Mikolaj said...

> What is worse, that some times a grid may appear to be untargettable when aiming directly at it,
> but by aiming at a nearby or further away grid, the projectile algorithm may determine that it moves through the targetted grid as a part of the projection.

That's what happens in NPP, where they enchanced the LOS and targetting code from Vanilla. I'm not sure about other Angband variants.

James said...

It is possible with shapes to come up with a hierarchy of less to more effective shapes.

I think this is more dependent on the situation than you are allowing for. (Or, you are simplifying further than is a good idea, to look at it another way.)

For example, in fairly open terrain where speed and rate of attack are high compared to movement, simply out-ranging the opponent can be more effective than any tricky ability to shoot around corners. Even in the simplified terrain of a roguelike, if a map generator tends to generate straight sections of hallway comparable to or greater than effective attack range, outranging becomes effective.

In a 3-D, third-person environment, being confined to the corridors and rooms of a building, or the passages of a cave, can effectively reduce the perspective to not much better than first person as far as perception and targeting of effect areas go. This may actually be a desired effect under some circumstances, if you want a logical reason to have a different feel for "indoor" and "outdoor" combat.

In chaotic battle conditions, attacks that simply emit from the player with a keypress may be more effective in practice than attacks that require complicated targeting of an arbitrary point at range. This can be seen in City of Heroes, where there are some high-end attacks (e.g. Archery's Rain of Arrows) which require selecting the center point of the effect area in (limited) 3-space with the mouse. Most other comparable attacks either emit from the player with a single keystroke, or launch toward the currently designated target with a single keystroke. In situations where the player has time and attention, the ability to fire around corners, conduct time-on-target attacks, etc. with RoA is quite useful, increasing the effectiveness compared to the numerical stats. In pitched combat where even being able to find the pointer and direct the effect is tricky amongst all the other effects going off, the extra time and attention require reduce the effectiveness considerably compared to the numerical stats.

Turn-based games reduce this somewhat, but player ease remains a balancing factor of sorts. Consider an attack that allows specifying any three adjacent squares at range, but which requires the player to manually scroll a targeting cursor to and select each of the three squares every time. The tactical advantages are considerable, but it may not be used as often or be considered as useful as one would expect from a numerical perspective.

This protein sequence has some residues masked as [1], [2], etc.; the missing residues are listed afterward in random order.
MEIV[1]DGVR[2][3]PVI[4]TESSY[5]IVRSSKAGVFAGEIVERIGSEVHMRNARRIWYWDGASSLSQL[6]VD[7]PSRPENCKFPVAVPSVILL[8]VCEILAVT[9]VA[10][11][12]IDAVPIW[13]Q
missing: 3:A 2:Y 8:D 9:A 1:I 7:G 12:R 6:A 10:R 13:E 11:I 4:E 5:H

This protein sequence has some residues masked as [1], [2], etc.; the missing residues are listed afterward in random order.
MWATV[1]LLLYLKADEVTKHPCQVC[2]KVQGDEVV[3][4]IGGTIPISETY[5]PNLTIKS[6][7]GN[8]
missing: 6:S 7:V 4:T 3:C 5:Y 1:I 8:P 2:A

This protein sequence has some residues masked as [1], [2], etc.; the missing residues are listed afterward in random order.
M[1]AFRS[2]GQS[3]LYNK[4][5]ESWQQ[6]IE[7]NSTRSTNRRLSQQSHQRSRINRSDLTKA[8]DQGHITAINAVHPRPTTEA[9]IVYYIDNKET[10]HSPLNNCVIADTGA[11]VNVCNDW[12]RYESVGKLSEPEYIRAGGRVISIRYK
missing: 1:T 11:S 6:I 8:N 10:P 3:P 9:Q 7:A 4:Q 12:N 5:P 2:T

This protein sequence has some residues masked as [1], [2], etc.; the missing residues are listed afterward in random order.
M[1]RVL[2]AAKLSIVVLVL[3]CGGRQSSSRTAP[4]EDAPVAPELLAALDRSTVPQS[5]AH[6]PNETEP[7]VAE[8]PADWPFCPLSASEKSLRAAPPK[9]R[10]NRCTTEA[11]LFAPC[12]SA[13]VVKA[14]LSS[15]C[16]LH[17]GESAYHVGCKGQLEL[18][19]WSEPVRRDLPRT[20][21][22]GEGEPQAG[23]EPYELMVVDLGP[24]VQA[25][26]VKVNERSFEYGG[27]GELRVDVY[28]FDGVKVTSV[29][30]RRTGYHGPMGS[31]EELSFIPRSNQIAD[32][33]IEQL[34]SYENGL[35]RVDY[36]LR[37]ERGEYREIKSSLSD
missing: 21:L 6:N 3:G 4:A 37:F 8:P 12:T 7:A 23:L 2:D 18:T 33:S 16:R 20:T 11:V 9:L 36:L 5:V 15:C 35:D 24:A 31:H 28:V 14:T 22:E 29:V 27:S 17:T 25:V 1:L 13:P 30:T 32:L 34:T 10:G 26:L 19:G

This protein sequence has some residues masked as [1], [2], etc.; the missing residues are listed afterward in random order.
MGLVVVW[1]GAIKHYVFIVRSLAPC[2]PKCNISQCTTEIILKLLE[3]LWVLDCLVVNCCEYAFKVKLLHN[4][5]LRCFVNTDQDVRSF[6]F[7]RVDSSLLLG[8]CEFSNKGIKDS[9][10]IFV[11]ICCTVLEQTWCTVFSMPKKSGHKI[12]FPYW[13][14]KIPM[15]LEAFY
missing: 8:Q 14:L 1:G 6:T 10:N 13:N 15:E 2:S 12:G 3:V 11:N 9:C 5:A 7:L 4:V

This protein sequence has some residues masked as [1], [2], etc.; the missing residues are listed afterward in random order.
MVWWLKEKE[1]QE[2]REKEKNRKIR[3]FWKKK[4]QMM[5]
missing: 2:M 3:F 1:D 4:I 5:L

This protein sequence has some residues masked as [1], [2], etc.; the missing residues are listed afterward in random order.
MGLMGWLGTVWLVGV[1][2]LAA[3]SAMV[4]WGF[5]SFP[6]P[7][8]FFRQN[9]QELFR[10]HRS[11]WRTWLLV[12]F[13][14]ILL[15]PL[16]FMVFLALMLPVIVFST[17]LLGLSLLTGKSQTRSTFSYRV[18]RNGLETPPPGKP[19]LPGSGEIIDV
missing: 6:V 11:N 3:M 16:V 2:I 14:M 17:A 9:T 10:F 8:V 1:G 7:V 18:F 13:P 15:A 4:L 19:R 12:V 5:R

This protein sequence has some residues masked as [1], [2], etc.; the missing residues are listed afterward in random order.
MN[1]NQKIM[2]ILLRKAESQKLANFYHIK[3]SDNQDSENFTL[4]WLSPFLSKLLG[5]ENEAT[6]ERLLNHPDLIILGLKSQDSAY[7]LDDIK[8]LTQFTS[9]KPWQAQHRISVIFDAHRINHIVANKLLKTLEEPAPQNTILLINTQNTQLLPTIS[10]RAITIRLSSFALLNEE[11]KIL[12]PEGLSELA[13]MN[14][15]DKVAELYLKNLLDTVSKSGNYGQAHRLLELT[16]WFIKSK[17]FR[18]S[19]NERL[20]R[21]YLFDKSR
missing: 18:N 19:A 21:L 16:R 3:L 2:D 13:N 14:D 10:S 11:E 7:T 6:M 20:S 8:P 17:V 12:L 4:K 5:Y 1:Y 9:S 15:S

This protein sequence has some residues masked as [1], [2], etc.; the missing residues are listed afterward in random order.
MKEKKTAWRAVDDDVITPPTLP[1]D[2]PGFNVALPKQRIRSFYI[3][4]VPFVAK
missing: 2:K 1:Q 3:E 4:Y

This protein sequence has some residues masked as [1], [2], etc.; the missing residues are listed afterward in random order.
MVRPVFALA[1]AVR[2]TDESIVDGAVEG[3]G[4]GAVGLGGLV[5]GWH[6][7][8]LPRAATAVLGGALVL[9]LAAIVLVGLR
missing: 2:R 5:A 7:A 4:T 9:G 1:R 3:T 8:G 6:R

As for asymmetric view and fire, ideally this either doesn't happen (line of view and line of fire coincide, and are symmetrical in each direction), or it is deliberately handled to allow interesting tactical complexity.

One approach I've been musing about is to take established maneuver and terrain concepts such as "defilade", "military crest", "hull down", and "reverse slope defense"; and rotate them from the vertical to the horizontal plane. This formalizes such fuzzy concepts as "I want to be near enough to the corner that I can see around it, but not really be shot at" (turret down); "I want to be leaning around the corner to shoot / swing / etc., but still keep most of my body shielded by the corner" (hull down); "I need to advance just far enough into the cave to be able to fire on anything trying to close in by sneaking along the walls" (military crest); "I want to be far enough back in the passageway leading to this cave to significantly reduce my exposure to cross-fire from multiple potential occupants, but still be able to fire into the room somewhat" (reverse slope defense).

Andrew Doull said...

James: You are, of course, correct - I was simplifying - mostly to encourage people to develop a hierachy. The reasoning for this comes later - perhaps I should have left the hierachy concept until then.

I referenced dungeon layout in a later paragraph, and Craig Perko's article on layout and level design interacting with damage sumarises the field (I linked to this in part six - here it is again: http://projectperko.blogspot.com/2008/07/landscapes-and-level-designs-boring.html ).

I should really emphasise it more here, as it really is key, as you point out.

Antoine said...

I'd love to see a roguelike where you have a variety of shaped attack spells, so


or so


or so


and so on and so on.


Antoine said...

(Ice spells could have snowflake shaped target areas, necro spells could have skull shaped target areas, and so on and so forth...)

Mikolaj said...

> rotate them from the vertical to the horizontal plane

Wow. That would be wonderful. OTOH, I'm afraid some of these would encourage camping, which in roguelikes is even more boring than in FPS. I was so bored in Vanilla Angband just standing around a corner and tapping a strong ranged attack macro turn after turn. AI would need to help make it interesting, e.g. monsters wouldn't be lured ahead seeing their comrades killed in one or two shot without a chance to strike back.